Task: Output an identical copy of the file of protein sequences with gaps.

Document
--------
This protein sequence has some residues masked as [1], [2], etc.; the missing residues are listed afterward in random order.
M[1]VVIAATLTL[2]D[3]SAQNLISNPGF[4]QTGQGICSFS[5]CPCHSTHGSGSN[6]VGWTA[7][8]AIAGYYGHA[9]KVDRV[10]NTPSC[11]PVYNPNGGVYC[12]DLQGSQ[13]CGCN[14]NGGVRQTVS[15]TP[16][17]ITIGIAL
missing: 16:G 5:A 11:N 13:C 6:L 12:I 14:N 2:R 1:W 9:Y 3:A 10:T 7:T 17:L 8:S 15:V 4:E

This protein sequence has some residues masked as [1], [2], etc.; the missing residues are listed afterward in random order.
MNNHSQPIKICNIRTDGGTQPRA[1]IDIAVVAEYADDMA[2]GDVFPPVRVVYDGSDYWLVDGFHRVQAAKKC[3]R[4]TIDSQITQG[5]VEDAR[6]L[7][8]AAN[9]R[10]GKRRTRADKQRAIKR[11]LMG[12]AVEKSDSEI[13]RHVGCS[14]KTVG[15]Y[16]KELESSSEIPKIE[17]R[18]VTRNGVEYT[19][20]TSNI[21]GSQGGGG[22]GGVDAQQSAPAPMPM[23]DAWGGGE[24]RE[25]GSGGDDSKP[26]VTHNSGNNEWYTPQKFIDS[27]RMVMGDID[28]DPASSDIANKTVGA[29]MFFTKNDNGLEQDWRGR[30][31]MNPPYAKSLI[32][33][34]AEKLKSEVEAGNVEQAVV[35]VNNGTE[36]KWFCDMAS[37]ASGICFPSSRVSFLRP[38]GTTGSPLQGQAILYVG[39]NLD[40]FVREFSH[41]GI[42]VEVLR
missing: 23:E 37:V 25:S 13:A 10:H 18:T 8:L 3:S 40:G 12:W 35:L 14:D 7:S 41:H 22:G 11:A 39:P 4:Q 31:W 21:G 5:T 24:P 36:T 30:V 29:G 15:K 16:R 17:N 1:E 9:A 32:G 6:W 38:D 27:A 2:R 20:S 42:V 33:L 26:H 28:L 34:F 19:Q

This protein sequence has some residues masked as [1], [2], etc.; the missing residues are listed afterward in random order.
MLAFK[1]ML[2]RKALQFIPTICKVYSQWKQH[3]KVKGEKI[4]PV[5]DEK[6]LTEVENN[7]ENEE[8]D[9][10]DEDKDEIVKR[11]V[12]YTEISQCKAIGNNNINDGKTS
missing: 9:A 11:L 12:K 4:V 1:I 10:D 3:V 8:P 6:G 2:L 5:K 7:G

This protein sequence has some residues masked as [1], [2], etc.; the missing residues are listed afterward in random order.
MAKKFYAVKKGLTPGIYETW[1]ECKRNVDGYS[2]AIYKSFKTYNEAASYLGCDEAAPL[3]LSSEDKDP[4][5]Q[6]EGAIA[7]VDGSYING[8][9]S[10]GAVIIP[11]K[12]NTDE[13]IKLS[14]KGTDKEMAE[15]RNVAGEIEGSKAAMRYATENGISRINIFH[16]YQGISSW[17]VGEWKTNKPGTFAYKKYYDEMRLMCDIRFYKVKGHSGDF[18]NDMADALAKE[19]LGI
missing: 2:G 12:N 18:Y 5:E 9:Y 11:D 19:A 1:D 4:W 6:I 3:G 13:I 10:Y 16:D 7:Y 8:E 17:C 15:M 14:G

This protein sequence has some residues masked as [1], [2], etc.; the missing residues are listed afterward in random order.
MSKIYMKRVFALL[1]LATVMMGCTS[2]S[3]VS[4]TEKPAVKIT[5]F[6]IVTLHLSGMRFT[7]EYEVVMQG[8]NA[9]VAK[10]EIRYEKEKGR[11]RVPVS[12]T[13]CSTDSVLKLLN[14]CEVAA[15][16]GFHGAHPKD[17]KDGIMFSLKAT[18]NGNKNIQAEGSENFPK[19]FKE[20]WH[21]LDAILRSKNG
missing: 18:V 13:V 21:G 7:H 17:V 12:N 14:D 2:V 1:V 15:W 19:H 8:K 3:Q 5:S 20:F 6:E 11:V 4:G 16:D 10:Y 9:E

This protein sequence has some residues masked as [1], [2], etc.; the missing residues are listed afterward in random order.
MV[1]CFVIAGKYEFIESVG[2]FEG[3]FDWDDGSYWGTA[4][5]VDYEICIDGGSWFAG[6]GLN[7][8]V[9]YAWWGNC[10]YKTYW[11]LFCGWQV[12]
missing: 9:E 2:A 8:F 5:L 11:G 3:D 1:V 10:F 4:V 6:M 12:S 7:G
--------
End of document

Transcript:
This protein sequence has some residues masked as [1], [2], etc.; the missing residues are listed afterward in random order.
M[1]VVIAATLTL[2]D[3]SAQNLISNPGF[4]QTGQGICSFS[5]CPCHSTHGSGSN[6]VGWTA[7][8]AIAGYYGHA[9]KVDRV[10]NTPSC[11]PVYNPNGGVYC[12]DLQGSQ[13]CGCN[14]NGGVRQTVS[15]TP[16][17]ITIGIAL
missing: 16:G 5:A 11:N 13:C 6:L 12:I 14:N 2:R 1:W 9:Y 3:A 10:T 7:T 17:L 8:S 15:V 4:E

This protein sequence has some residues masked as [1], [2], etc.; the missing residues are listed afterward in random order.
MNNHSQPIKICNIRTDGGTQPRA[1]IDIAVVAEYADDMA[2]GDVFPPVRVVYDGSDYWLVDGFHRVQAAKKC[3]R[4]TIDSQITQG[5]VEDAR[6]L[7][8]AAN[9]R[10]GKRRTRADKQRAIKR[11]LMG[12]AVEKSDSEI[13]RHVGCS[14]KTVG[15]Y[16]KELESSSEIPKIE[17]R[18]VTRNGVEYT[19][20]TSNI[21]GSQGGGG[22]GGVDAQQSAPAPMPM[23]DAWGGGE[24]RE[25]GSGGDDSKP[26]VTHNSGNNEWYTPQKFIDS[27]RMVMGDID[28]DPASSDIANKTVGA[29]MFFTKNDNGLEQDWRGR[30][31]MNPPYAKSLI[32][33][34]AEKLKSEVEAGNVEQAVV[35]VNNGTE[36]KWFCDMAS[37]ASGICFPSSRVSFLRP[38]GTTGSPLQGQAILYVG[39]NLD[40]FVREFSH[41]GI[42]VEVLR
missing: 23:E 37:V 25:S 13:A 10:H 18:T 8:L 3:S 40:G 12:W 35:L 14:D 7:S 41:H 22:G 11:A 39:P 4:Q 31:W 21:G 5:T 24:P 36:T 30:V 29:G 15:K 16:R 17:N 1:E 9:A 32:G 6:W 38:D 27:A 2:R 20:S 42:V 33:L 26:H 28:L 34:F 19:Q

This protein sequence has some residues masked as [1], [2], etc.; the missing residues are listed afterward in random order.
MLAFK[1]ML[2]RKALQFIPTICKVYSQWKQH[3]KVKGEKI[4]PV[5]DEK[6]LTEVENN[7]ENEE[8]D[9][10]DEDKDEIVKR[11]V[12]YTEISQCKAIGNNNINDGKTS
missing: 9:A 11:L 12:K 4:V 1:I 10:D 3:V 8:P 6:G 2:L 5:K 7:G

This protein sequence has some residues masked as [1], [2], etc.; the missing residues are listed afterward in random order.
MAKKFYAVKKGLTPGIYETW[1]ECKRNVDGYS[2]AIYKSFKTYNEAASYLGCDEAAPL[3]LSSEDKDP[4][5]Q[6]EGAIA[7]VDGSYING[8][9]S[10]GAVIIP[11]K[12]NTDE[13]IKLS[14]KGTDKEMAE[15]RNVAGEIEGSKAAMRYATENGISRINIFH[16]YQGISSW[17]VGEWKTNKPGTFAYKKYYDEMRLMCDIRFYKVKGHSGDF[18]NDMADALAKE[19]LGI
missing: 2:G 12:N 18:Y 5:E 9:Y 11:D 19:A 1:D 4:W 6:I 3:G 13:I 10:Y 16:D 7:Y 8:E 17:C 15:M 14:G

This protein sequence has some residues masked as [1], [2], etc.; the missing residues are listed afterward in random order.
MSKIYMKRVFALL[1]LATVMMGCTS[2]S[3]VS[4]TEKPAVKIT[5]F[6]IVTLHLSGMRFT[7]EYEVVMQG[8]NA[9]VAK[10]EIRYEKEKGR[11]RVPVS[12]T[13]CSTDSVLKLLN[14]CEVAA[15][16]GFHGAHPKD[17]KDGIMFSLKAT[18]NGNKNIQAEGSENFPK[19]FKE[20]WH[21]LDAILRSKNG
missing: 18:V 13:V 21:G 7:H 17:V 12:N 14:D 2:V 1:V 15:W 19:H 8:K 3:Q 5:S 20:F 6:E 11:V 4:G 16:D 10:Y 9:E

This protein sequence has some residues masked as [1], [2], etc.; the missing residues are listed afterward in random order.
MV[1]CFVIAGKYEFIESVG[2]FEG[3]FDWDDGSYWGTA[4][5]VDYEICIDGGSWFAG[6]GLN[7][8]V[9]YAWWGNC[10]YKTYW[11]LFCGWQV[12]
missing: 9:E 2:A 8:F 5:L 11:G 3:D 1:V 10:F 4:V 6:M 12:S 7:G